Back in the site's early days, Facebook co-founder and CEO Mark Zuckerberg "acted like he was captain of a pirate ship," handed out business cards that read, "I'm CEO...B**ch," and rarely got up before noon.
These are just a few of the revelations from David Kirkpatrick's new book on Facebook, The Facebook Effect: the Inside Story of the Company That Is Connecting the World. (Read excerpts here and here.)
The information in Kirkpatrick's book is "solid gold," writes TechCrunch. Indeed, it's clear the author has gotten up close and personal with Facebook insiders, presenting juicy tidbits and strong personalities in his text.
Kirkpatrick details Facebook's early start in a four-bedroom house in Palo Alto.
Zuckerberg slept later than most -- he seldom got to work in the equipment-jammed dining room before afternoon. His typical garb in the office was pajama bottoms and a T-shirt. When the software code-writing got intense, he was a taskmaster. If someone got hungry and wanted to go out for fast food, recalls a frequent visitor, "Mark would, like, pound the table and just say, 'No! We're in lockdown! No one leaves the table until we're done with this thing." Zuckerberg was determined to keep this ship moving forward, and he was more than happy to be the captain.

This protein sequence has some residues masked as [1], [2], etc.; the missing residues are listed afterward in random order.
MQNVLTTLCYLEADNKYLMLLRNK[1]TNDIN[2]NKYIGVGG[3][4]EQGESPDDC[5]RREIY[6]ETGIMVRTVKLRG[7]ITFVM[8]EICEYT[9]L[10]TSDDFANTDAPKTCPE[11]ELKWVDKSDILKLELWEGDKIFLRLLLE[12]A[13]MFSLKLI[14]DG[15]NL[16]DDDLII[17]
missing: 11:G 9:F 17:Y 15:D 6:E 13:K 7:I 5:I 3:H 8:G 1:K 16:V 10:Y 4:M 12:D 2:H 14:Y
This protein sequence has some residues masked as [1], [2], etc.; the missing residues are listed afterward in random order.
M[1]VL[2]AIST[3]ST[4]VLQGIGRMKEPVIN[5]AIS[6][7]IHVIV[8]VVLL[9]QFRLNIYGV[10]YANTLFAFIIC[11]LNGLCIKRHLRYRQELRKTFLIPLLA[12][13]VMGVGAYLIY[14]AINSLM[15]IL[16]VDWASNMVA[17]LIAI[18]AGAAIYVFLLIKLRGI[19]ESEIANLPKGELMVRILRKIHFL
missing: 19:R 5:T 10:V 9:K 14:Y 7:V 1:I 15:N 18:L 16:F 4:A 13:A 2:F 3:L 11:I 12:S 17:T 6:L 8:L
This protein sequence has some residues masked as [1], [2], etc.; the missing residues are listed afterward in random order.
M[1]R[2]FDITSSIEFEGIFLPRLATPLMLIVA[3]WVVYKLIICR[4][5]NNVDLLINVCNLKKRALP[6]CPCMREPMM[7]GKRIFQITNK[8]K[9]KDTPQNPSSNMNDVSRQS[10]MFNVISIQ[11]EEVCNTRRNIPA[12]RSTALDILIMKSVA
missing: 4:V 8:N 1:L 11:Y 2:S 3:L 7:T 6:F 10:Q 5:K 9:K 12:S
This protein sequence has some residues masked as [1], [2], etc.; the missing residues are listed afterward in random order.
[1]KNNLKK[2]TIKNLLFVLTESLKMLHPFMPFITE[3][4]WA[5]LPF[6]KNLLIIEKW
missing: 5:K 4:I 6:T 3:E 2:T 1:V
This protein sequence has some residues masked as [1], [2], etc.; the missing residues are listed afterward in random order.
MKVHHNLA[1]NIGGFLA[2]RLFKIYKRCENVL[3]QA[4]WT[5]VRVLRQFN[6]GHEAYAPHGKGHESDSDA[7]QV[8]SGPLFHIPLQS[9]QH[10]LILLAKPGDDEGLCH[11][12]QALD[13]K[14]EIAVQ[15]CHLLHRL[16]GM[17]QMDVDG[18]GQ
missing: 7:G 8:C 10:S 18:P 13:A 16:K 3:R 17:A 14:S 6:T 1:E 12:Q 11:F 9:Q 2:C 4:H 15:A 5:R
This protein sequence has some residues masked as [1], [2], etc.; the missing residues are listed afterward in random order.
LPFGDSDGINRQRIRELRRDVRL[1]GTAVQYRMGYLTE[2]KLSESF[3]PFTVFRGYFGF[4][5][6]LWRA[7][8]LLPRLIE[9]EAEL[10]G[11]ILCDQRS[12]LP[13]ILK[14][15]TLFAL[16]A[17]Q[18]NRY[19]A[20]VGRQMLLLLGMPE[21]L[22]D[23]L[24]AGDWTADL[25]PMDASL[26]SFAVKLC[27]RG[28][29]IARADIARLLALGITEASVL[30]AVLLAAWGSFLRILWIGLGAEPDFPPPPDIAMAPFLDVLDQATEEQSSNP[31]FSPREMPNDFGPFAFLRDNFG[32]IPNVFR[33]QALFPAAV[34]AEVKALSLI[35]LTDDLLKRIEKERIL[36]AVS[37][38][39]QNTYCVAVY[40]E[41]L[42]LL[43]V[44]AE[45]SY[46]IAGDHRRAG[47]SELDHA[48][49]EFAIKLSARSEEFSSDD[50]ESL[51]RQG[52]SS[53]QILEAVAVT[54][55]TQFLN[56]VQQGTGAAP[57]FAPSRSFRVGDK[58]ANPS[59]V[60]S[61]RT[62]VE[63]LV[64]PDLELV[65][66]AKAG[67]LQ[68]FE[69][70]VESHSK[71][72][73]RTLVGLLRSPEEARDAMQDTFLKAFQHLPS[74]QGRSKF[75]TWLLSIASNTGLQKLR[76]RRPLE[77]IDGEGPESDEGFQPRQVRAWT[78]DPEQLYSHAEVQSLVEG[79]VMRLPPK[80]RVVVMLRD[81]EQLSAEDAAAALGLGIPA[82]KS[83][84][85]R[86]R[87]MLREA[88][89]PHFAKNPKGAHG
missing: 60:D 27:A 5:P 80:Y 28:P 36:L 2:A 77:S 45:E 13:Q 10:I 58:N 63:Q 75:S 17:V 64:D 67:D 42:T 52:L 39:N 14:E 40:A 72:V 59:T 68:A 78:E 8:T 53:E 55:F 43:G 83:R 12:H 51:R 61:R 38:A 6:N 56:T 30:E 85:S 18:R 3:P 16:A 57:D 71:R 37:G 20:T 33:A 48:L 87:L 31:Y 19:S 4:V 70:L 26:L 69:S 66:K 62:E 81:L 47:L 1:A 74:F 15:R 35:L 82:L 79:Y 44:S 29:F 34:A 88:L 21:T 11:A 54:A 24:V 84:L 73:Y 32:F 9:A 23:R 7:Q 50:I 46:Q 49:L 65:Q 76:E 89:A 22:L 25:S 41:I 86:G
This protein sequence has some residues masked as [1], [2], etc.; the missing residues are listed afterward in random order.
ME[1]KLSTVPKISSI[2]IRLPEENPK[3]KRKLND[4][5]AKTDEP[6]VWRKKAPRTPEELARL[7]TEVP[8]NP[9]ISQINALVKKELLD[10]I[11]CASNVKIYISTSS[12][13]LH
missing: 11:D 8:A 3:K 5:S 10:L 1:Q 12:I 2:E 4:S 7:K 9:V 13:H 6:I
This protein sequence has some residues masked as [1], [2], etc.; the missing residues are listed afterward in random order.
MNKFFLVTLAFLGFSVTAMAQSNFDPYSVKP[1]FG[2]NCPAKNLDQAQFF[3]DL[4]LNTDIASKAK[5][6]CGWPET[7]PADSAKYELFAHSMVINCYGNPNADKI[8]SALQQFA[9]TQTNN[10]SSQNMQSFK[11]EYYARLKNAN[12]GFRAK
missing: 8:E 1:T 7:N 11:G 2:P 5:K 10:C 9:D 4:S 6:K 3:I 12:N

Not infrequently, he acted like he was captain of a pirate ship. Among the few possessions he had brought to Silicon Valley with him were his fencing paraphernalia, which he left lying in a pile. Often he'd grab his foil and start swinging it through the air. "Okay, we've got to talk about this," he would declare, one hand held behind his back, lunging forward with this foil. Often the sword would get uncomfortably close to people's faces.
Kirkpatrick's intimate look at Zuckerberg, who, as CEO, has emerged as one of the company's most public figures, presents the former Harvard student as irreverent and unconventional.
As the Facebook boys started dealing increasingly with real business professionals, a reputation for rambunctiousness spread throughout the valley. "It's Lord of the Flies over there," one executive told an executive recruiter. Zuckerberg had to be careful which business card he handed out at meetings. He had two sets. One simply identified him as "CEO." The other: "I'm CEO...bitch!"
The Facebook Effect explains why Facebook wanted to remain independent and how it fended off acquisition offers.
One excerpt details Viacom exec Michael Wolf's attempts to woo Zuckerberg with flights in a company jet.
Later, Wolf visited Zuckerberg's apartment and "popped the same question he'd asked on the plane. "Why don't you just sell to us?" he asked. "You'd be very wealthy.""
Zuckerberg's response: "You just saw my apartment. [...] "I don't really need any money. And anyway, I don't think I'm ever going to have an idea this good again."
Check out the full excerpt here.